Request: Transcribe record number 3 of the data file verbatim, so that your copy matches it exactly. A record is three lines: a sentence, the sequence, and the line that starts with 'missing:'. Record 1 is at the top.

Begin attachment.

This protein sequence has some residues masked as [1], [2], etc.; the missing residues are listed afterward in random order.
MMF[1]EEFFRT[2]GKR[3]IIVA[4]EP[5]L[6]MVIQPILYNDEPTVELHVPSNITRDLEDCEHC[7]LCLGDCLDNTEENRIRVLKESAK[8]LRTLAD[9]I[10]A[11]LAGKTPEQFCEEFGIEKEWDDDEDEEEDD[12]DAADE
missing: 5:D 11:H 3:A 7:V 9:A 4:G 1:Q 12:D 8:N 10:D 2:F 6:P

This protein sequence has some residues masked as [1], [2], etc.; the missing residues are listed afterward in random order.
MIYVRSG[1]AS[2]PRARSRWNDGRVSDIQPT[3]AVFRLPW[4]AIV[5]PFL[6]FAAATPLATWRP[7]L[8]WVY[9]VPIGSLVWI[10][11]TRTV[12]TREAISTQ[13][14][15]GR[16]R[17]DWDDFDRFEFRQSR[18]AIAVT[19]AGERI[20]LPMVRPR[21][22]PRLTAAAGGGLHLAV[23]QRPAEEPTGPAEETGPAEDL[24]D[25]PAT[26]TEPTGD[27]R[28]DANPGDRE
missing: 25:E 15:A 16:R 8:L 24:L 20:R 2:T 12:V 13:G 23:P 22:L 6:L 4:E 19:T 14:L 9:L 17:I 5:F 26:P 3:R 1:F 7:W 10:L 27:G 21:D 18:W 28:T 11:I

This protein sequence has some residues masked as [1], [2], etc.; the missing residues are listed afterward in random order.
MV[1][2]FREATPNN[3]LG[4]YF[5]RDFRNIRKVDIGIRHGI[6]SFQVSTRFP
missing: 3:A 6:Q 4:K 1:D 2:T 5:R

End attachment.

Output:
This protein sequence has some residues masked as [1], [2], etc.; the missing residues are listed afterward in random order.
MV[1][2]FREATPNN[3]LG[4]YF[5]RDFRNIRKVDIGIRHGI[6]SFQVSTRFP
missing: 3:A 6:Q 4:K 1:D 2:T 5:R